For busy professionals, accounting can often be an afterthought. However, the accounting team at your company certainly doesn’t see it that way. And senior executives also recognize that great accounting is vital to making strategic business decisions.
As a treasury management professional, I often see how the differing perspectives of the accounting department and employees can lead to major internal friction. But interacting with your accounting department doesn’t have to be a chore. With a few simple, proactive steps, you can make the process pleasant and easy for all parties and quickly become accounting’s favorite employee.
Keep detailed expense records
Let’s face it: no one in accounting wants to play detective with your expenses or spend weeks tracking down a missing receipt. Submit supporting documents for all filed expenses, including canceled checks, cash register tapes, account statements, credit card sales slips, invoices, and petty cash slips for small cash payments. Great expense records make it quick and easy for accounting to spot the relevant business need for each expense. Clear documentation saves everyone time and effort.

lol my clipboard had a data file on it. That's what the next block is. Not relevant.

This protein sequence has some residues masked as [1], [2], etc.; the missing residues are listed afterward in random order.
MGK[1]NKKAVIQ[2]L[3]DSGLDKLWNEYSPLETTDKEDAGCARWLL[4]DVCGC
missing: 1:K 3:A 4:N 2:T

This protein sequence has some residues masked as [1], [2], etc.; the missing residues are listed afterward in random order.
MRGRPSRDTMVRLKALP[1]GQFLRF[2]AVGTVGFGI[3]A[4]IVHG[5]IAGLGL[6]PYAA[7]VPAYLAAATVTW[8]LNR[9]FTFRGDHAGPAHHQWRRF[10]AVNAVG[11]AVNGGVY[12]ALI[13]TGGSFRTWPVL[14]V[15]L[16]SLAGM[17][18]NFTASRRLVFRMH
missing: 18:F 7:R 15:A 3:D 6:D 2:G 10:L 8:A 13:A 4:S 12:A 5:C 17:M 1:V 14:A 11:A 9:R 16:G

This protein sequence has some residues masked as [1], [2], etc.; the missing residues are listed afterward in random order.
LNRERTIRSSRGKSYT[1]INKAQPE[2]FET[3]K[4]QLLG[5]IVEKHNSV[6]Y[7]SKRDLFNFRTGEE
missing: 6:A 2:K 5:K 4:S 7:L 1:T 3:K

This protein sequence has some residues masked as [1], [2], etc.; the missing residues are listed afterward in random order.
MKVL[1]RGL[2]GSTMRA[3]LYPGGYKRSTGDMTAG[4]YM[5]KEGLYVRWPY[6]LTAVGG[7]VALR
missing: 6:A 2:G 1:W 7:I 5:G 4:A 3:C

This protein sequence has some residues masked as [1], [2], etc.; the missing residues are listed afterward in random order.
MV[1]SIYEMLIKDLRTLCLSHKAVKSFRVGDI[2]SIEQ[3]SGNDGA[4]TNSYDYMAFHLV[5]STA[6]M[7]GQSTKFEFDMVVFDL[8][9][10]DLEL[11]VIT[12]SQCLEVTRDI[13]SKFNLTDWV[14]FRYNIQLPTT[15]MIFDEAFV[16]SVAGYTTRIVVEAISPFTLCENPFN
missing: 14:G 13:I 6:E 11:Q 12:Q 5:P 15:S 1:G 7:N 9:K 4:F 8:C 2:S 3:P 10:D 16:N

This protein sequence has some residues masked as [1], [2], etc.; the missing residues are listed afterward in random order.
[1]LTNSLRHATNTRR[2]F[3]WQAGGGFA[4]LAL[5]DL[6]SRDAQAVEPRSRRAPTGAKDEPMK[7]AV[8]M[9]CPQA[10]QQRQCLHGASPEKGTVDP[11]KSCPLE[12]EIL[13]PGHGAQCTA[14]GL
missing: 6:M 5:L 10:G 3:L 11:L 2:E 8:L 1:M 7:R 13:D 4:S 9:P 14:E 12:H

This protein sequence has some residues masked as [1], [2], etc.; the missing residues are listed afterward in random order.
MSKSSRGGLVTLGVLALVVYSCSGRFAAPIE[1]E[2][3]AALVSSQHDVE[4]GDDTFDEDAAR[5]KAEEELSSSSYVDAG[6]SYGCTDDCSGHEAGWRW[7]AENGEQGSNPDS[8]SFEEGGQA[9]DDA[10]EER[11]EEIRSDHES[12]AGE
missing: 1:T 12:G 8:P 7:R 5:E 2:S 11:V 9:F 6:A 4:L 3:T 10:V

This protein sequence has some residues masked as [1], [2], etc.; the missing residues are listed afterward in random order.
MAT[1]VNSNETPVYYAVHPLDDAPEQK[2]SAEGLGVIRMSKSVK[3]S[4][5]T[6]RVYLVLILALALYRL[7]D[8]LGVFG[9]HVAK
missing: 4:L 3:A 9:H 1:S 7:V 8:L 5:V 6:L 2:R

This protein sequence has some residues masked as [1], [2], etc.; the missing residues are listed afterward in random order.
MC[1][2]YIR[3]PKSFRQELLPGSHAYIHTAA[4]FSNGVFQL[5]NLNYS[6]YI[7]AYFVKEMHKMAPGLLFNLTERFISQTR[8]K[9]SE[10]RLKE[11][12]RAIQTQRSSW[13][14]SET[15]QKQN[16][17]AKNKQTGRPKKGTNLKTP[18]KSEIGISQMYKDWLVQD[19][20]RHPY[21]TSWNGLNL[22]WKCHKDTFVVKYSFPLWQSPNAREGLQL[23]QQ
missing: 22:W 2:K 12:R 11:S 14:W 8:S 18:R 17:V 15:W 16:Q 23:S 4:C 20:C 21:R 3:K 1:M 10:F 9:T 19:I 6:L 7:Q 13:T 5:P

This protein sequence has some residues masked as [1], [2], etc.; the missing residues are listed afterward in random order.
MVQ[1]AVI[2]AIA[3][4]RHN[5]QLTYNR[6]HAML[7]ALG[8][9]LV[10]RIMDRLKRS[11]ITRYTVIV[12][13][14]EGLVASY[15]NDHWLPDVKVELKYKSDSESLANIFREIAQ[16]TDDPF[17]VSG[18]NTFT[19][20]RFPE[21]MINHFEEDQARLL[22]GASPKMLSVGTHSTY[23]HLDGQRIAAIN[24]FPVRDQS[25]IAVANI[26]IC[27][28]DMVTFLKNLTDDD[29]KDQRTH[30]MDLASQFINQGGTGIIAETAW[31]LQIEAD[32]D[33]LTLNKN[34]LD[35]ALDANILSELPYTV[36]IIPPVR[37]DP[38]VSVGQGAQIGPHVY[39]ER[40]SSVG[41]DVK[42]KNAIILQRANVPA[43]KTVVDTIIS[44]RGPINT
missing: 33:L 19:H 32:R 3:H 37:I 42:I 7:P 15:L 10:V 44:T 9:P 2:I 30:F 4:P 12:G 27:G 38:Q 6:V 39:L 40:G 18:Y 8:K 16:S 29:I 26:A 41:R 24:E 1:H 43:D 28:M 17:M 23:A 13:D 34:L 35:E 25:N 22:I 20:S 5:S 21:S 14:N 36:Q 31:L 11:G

Submit billable hours on time
Tracking and filing expenses and billable hours can be time consuming, and I know that it’s hardly any employee’s favorite activity. The longer you put this process off, however, the more painful it gets. Worse, without this information, accounting can’t bill clients on time, which delays payments and messes with your company’s bottom line. Schedule 15 minutes in your calendar each week to ensure all your expenses and billable hours are up-to-date.
Triple check client payment information
Correcting errors in client payment information is a time-consuming, administrative headache. Avoid mistakes by proofreading client payment instructions:
● Do the invoices accurately reflect the services you provided?
● Are the billable hours correct?
● Is the client address for the invoice up to date?
● Are payment instructions clear?
● Is a purchase order number required, and if so has it been entered?
Taking five minutes to carefully check documentation up front can save hours later on.
Stay on top of past due accounts
Keep track of which clients are past due on payments. Systematically follow up with these clients, if that’s your responsibility. Otherwise, make sure the accounts receivable department has all of the information they need to do their job. Keep a log recording all of your payment-related interactions, including when you last spoke with the client, their response, and any next steps. Careful tracking of client interactions helps to make sure no one is duplicating work and collections are being made efficiently.
Do you have any tips for working better with accounting or methods that have worked for you in the past? I invite you to share more about your approach below in the comments.
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